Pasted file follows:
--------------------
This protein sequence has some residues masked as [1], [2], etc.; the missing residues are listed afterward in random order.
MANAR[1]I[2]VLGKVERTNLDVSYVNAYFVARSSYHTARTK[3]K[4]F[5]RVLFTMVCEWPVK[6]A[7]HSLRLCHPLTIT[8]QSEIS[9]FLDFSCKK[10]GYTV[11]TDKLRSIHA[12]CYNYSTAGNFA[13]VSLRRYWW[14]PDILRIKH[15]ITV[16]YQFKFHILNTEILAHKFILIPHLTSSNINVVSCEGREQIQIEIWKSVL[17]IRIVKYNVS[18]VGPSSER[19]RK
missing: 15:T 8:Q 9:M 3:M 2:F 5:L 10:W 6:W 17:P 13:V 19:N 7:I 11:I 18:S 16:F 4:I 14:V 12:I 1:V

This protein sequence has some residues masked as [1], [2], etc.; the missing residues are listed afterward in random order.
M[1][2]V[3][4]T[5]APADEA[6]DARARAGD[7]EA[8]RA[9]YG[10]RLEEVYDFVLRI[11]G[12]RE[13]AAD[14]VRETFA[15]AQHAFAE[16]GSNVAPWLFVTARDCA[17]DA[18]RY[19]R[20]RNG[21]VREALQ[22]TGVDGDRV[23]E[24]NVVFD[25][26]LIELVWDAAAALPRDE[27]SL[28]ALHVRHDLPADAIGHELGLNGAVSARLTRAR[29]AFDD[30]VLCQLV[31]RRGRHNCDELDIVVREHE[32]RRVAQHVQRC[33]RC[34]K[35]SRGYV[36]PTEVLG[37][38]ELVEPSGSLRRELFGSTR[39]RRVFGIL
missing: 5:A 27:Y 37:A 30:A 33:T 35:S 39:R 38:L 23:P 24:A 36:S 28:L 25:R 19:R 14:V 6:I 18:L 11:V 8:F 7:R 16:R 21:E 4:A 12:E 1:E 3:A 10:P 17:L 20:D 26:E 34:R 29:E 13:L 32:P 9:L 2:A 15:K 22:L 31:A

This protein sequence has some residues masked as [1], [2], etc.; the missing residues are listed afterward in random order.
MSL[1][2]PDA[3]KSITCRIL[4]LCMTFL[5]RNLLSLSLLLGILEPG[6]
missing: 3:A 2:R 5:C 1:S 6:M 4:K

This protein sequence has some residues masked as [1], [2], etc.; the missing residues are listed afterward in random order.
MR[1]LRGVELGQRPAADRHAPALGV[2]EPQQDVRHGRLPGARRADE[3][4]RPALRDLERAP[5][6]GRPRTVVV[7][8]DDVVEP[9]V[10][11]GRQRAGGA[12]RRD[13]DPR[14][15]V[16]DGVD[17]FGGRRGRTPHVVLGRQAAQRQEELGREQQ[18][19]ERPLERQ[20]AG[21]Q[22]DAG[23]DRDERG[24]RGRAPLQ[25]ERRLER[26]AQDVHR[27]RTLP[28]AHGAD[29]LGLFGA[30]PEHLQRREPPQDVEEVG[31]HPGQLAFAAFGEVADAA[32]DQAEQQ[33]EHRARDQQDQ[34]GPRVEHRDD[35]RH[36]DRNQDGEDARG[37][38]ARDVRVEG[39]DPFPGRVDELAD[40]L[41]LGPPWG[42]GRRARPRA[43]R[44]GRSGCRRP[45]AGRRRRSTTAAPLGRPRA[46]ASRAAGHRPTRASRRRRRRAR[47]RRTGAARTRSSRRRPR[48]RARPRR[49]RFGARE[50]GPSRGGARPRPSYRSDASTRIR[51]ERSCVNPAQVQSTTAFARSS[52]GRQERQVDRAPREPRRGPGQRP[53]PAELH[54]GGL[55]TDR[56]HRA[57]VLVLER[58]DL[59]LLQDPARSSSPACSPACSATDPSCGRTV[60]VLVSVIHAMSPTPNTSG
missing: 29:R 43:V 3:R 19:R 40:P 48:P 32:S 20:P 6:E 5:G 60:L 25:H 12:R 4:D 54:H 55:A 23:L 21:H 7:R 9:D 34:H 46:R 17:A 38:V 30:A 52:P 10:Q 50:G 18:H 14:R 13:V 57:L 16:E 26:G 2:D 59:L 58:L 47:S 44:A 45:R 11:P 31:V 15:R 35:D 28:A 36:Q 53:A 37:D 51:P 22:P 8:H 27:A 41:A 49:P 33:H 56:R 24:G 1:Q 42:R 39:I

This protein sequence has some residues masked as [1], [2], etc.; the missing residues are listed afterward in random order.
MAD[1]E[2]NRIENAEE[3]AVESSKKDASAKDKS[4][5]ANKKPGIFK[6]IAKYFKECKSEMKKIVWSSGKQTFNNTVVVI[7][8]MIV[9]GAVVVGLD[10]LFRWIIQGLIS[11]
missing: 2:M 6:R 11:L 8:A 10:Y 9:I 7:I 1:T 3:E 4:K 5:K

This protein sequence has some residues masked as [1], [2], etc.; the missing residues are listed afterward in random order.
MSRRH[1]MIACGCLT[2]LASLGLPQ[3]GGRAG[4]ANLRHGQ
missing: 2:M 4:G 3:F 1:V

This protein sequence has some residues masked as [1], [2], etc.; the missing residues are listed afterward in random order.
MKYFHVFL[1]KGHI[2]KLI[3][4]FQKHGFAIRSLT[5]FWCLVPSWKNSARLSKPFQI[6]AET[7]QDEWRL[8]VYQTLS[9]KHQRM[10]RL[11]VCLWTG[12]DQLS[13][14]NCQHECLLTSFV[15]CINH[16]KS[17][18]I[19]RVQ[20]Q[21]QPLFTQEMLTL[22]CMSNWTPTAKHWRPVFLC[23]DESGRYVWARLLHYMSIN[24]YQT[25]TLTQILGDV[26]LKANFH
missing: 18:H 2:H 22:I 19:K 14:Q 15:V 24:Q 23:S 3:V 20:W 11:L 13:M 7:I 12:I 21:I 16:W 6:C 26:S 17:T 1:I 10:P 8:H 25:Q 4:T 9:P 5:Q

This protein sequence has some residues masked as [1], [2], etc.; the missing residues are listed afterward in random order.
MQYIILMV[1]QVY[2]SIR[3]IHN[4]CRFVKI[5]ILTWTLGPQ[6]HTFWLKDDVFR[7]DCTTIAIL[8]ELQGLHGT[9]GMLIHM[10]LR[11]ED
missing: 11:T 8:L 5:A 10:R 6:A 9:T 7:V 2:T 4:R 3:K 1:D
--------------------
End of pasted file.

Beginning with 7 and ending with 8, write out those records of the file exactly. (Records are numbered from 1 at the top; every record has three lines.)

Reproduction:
This protein sequence has some residues masked as [1], [2], etc.; the missing residues are listed afterward in random order.
MKYFHVFL[1]KGHI[2]KLI[3][4]FQKHGFAIRSLT[5]FWCLVPSWKNSARLSKPFQI[6]AET[7]QDEWRL[8]VYQTLS[9]KHQRM[10]RL[11]VCLWTG[12]DQLS[13][14]NCQHECLLTSFV[15]CINH[16]KS[17][18]I[19]RVQ[20]Q[21]QPLFTQEMLTL[22]CMSNWTPTAKHWRPVFLC[23]DESGRYVWARLLHYMSIN[24]YQT[25]TLTQILGDV[26]LKANFH
missing: 18:H 2:H 22:I 19:K 14:Q 15:V 24:Q 23:S 3:V 20:W 11:L 13:M 7:I 12:I 21:I 16:W 6:C 26:S 17:T 1:I 10:P 8:H 25:Q 4:T 9:P 5:Q

This protein sequence has some residues masked as [1], [2], etc.; the missing residues are listed afterward in random order.
MQYIILMV[1]QVY[2]SIR[3]IHN[4]CRFVKI[5]ILTWTLGPQ[6]HTFWLKDDVFR[7]DCTTIAIL[8]ELQGLHGT[9]GMLIHM[10]LR[11]ED
missing: 11:T 8:L 5:A 10:R 6:A 9:T 7:V 2:T 4:R 3:K 1:D